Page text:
How do you approach performance situations? Think your work, parenting, and education (current or past schooling).

People generally take one of three approaches:

  1. They attempt to avoid disapproval and negative judgments (Performance-Avoid Orientation)
  2. They attempt to outperform others operating in that space (Performance-Approach Orientation)
  3. They attempt to master whatever it is they are doing (Learning Orientation)

It turns out that the approach a person takes makes a world of difference in terms of how successful they will be.

Goal Orientation

These three approaches are called goal orientations. Goal orientations are one of the most frequently studied motivational variables in applied psychology.

One of the most interesting things about goal orientations is that we are generally not conscious of the orientation we operate from. Through life’s experiences and by default we hone in on and primarily rely upon one of these three orientations. In turn, the orientation that we adopt non-consciously dictates how we operate in our performance situations.

Let me better define each of these three goal orientations and describe how they non-consciously dictate how we operate.

Performance-Avoid Orientation

When someone possesses a Performance-Avoid Orientation, they are mentally wired to avoid disapproval and negative judgments from others. They are not very concerned about the quality of their performance. Rather, they seek to avoid looking bad. As a result, they generally do the minimum required to get by, and little more.

I think a great example of this orientation comes from a college student setting. If a student has a Performance-Avoid Orientation, they don’t really care how much they learn or perform (i.e., getting an ‘A’ grade), they just don’t want to fail.

Research over decades has found the following about those who adopt a Performance-Avoid Orientation. They:

  • Rely upon surface-level learning strategies
  • Are reluctant to seek feedback
  • Experience greater anxiety
  • Engage in less effort and are less persistent
  • More likely to compete rather than collaborate
  • More likely to cheat
  • Less likely to adapt to change
  • Generally perform at a low level (there is a negative relationship between Performance-Avoid Orientation and Performance)

Performance-Approach Orientation

When someone possesses a Performance-Approach Orientation, they are mentally wired to prove their competence and gain favorable judgments about it. They are generally very concerned about the quality of their performance, specifically in reference to others. Rather than wanting to avoid looking bad, they want to be seen as the best.

If a student has a Performance-Approach Orientation, they don’t really care about how much they learn, they just want to get a ‘A-grade’ or be top of their class.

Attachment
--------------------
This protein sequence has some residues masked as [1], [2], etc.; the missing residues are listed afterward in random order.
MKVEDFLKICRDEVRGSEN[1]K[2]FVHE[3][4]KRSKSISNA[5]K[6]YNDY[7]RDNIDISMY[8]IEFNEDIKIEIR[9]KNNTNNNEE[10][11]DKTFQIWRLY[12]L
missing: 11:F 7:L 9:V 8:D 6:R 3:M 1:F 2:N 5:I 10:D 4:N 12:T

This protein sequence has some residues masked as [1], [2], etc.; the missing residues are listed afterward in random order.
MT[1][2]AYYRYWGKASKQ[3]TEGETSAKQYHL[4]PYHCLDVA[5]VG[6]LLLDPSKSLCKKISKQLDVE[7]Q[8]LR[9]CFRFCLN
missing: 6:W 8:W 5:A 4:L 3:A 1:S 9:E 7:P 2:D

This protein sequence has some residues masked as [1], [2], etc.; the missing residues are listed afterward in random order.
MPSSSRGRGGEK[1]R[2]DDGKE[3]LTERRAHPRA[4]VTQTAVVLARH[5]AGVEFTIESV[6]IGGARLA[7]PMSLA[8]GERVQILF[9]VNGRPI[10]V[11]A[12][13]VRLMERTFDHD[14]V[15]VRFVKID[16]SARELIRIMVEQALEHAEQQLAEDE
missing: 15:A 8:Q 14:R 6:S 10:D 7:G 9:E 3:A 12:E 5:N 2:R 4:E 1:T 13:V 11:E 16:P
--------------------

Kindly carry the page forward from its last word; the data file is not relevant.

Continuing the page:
Research over decades has found the following about those who adopt a Performance-Approach Orientation. They:

  • Rely upon surface-level learning strategies
  • Are reluctant to seek feedback
  • Experience greater anxiety
  • Engage in less effort and are less persistent
  • More likely to compete rather than collaborate
  • More likely to cheat
  • Less likely to adapt to change
  • Generally perform at a low-to-moderate level (there is a small positive relationship between Performance-Approach Orientation and Performance)

Learning Orientation

When someone possesses a Learning Orientation, they are mentally wired to develop their skills and abilities, advance their learning, and master the task at hand. They don’t care how they perform relative to others, just as long as they are truly learning and mastering whatever it is that they are doing.

If a student has a Learning Orientation, they aren’t overly concerned about what grade they get, only that they learn and master the material to its fullest extent

Research over decades has found the following about those who adopt a Learning Orientation. They:

  • Rely upon Deep-level learning strategies
  • Seek out feedback
  • Experience less anxiety
  • Engage in greater effort and are more persistent
  • More likely to collaborate rather than compete
  • Less likely to cheat
  • More likely to adapt to change
  • Generally perform at a high level (there is a moderate positive relationship between Performance-Approach Orientation and Performance)

Summary

My experience tells me that society and its related systems (e.g., education, business) socially incentivize the performance orientations. But, unfortunately, those are not optimal for success.

If we want to truly be successful, we have got to align our mind and our approach with success. We must take on a Learning Orientation.

To many of us, this is a foreign approach and it seems bass-ackward. But, if we can have the courage and will to adopt this approach, it will be a source of competitive advantage. If you look at the folks who are truly successful and that rise to the top in right and respectable ways, you will find that this is generally their approach.

 

If you want to learn more on this topic, check out this post: Becoming a More Positive Influence: Investigate and Improve Your Why